Jesus drew upon common imagery to make His meaning clear. He chose the vineyard as a symbol of the world in which we live, the wine produced from the pressing of the grapes as a reminder of the Word of God, and the wine skin to represent the parameters which order our living. When Jesus offered new wine (a fresh expression of God’s timeless truth) in a new wine skin (the discipline for life), it was a breath of freedom from the tyranny of human standards.
Jesus came into the world we know so that He could save lives. Jesus lived in such a way that we could see what “abided” in life. The Sabbath laws prevented work on the Holy Day. His disciples, however, gathered food on the Sabbath. Jesus performed seven miracles — five healings, one restoration, and an exorcism, on Sabbath days. All of that ran counter to the “strict constructionist” interpretation of the Law by the Pharisees. Being a compassionate servant who freed others from their fears and the heavy hand of artificial restriction. Is that the new wine in new wine skins?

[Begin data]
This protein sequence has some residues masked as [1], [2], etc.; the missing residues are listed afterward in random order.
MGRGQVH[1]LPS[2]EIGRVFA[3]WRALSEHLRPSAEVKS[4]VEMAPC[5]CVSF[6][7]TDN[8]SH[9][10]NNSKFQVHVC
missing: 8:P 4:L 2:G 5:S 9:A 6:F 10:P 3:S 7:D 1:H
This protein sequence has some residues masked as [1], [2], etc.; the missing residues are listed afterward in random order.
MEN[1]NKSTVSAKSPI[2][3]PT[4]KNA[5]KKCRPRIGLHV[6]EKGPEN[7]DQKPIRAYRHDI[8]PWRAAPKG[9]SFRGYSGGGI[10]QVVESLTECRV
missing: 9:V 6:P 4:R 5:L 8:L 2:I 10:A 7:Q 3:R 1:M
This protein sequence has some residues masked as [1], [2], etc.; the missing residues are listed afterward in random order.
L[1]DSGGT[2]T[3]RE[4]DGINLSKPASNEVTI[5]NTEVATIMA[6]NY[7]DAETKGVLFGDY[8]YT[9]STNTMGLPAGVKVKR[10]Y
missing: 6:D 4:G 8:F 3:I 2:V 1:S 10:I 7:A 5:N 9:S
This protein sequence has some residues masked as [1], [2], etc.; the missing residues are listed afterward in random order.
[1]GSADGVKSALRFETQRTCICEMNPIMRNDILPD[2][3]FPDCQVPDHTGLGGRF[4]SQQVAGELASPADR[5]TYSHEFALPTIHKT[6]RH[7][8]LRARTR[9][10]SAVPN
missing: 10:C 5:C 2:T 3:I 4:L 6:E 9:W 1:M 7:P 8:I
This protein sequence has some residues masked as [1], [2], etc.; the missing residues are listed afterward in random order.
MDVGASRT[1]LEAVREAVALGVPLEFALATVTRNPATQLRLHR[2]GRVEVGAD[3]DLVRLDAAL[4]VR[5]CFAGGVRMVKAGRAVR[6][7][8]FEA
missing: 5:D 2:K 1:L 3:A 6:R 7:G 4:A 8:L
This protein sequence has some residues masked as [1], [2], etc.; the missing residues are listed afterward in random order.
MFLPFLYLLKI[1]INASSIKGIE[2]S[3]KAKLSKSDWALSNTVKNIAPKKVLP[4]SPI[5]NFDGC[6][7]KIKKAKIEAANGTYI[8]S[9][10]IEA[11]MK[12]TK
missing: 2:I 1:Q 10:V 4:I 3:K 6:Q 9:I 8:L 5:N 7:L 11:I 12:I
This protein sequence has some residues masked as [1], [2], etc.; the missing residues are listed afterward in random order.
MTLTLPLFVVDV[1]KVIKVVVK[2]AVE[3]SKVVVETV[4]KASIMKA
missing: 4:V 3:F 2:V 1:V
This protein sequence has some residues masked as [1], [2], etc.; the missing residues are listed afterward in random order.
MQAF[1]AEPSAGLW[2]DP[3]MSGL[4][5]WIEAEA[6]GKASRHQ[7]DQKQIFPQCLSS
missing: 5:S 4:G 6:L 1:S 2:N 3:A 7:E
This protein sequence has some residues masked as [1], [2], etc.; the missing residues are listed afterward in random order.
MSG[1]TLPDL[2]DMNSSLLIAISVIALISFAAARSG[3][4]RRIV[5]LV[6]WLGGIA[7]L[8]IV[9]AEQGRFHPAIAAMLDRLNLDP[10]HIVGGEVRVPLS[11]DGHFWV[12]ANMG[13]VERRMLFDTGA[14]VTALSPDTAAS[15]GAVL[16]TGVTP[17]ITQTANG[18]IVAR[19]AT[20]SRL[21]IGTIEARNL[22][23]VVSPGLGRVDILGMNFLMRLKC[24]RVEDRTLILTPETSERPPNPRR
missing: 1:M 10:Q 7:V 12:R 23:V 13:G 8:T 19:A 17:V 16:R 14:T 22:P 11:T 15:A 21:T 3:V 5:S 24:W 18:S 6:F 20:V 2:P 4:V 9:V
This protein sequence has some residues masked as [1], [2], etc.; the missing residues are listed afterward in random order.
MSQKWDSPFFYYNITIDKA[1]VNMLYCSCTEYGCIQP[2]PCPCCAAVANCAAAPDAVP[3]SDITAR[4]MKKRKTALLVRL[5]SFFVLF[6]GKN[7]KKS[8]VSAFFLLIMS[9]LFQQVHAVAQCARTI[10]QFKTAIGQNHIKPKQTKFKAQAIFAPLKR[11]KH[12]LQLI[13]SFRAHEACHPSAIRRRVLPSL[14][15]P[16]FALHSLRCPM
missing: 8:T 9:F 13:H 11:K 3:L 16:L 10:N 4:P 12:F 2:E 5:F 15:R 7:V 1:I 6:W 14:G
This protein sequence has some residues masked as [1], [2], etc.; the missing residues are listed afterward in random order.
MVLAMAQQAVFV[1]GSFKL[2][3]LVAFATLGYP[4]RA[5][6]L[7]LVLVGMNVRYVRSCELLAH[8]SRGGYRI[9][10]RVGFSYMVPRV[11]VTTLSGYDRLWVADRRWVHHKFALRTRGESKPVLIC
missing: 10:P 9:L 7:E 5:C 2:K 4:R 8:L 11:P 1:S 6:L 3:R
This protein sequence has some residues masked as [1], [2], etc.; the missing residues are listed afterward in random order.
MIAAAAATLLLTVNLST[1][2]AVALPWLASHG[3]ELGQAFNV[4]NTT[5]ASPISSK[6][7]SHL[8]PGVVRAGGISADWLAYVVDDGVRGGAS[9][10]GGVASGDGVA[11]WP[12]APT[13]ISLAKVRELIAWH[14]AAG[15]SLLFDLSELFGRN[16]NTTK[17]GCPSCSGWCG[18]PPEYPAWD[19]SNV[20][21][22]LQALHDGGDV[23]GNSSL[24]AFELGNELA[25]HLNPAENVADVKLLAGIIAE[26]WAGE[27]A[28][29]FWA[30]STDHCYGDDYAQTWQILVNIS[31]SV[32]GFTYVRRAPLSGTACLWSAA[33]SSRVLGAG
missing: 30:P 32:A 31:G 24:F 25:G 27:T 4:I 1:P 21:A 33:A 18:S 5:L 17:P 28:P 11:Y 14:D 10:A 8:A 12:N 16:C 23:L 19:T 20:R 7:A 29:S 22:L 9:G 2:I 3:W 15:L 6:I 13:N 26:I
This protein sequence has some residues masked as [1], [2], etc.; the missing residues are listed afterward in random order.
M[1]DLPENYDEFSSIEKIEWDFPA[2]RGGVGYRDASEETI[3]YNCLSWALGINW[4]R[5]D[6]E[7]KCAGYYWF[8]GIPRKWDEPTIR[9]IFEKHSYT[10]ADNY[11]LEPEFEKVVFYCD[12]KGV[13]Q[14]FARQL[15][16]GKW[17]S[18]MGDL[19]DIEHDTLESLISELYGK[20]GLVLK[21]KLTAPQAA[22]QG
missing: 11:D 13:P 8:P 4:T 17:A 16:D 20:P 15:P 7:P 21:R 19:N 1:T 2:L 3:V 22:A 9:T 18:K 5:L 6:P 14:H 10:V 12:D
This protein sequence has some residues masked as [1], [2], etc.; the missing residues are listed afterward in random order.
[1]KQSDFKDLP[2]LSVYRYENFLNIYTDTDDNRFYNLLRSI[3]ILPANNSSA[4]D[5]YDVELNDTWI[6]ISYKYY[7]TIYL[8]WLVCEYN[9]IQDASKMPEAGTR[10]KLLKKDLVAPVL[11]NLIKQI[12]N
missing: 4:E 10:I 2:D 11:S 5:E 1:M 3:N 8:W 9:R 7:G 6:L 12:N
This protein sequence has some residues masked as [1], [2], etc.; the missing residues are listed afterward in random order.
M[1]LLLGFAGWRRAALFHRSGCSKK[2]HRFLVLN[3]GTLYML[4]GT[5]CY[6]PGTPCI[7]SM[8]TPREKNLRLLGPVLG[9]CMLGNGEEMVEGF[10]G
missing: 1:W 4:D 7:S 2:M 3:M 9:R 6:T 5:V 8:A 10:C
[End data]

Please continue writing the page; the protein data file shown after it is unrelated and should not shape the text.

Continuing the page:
Jesus said that he came not to rewrite, but rather, to complete the Law — the law of love, the law of the Living God.
Jesus’ new way is the new wine in new wine skins. Jesus came to show people how their lives could be more meaningful, their relationships richer, their existence more peace-filled. Jesus came to proclaim that the power of sin no longer has control over us! Jesus helped and forgave. Jesus gave love and hope. Jesus invited and shared. Jesus embraced and clarified. Jesus challenged and Jesus died, and Jesus lives! And in His life, we find the meaning for living that the world obscures and ignores. In Him, we find the truth that frees us for lives of purpose and power.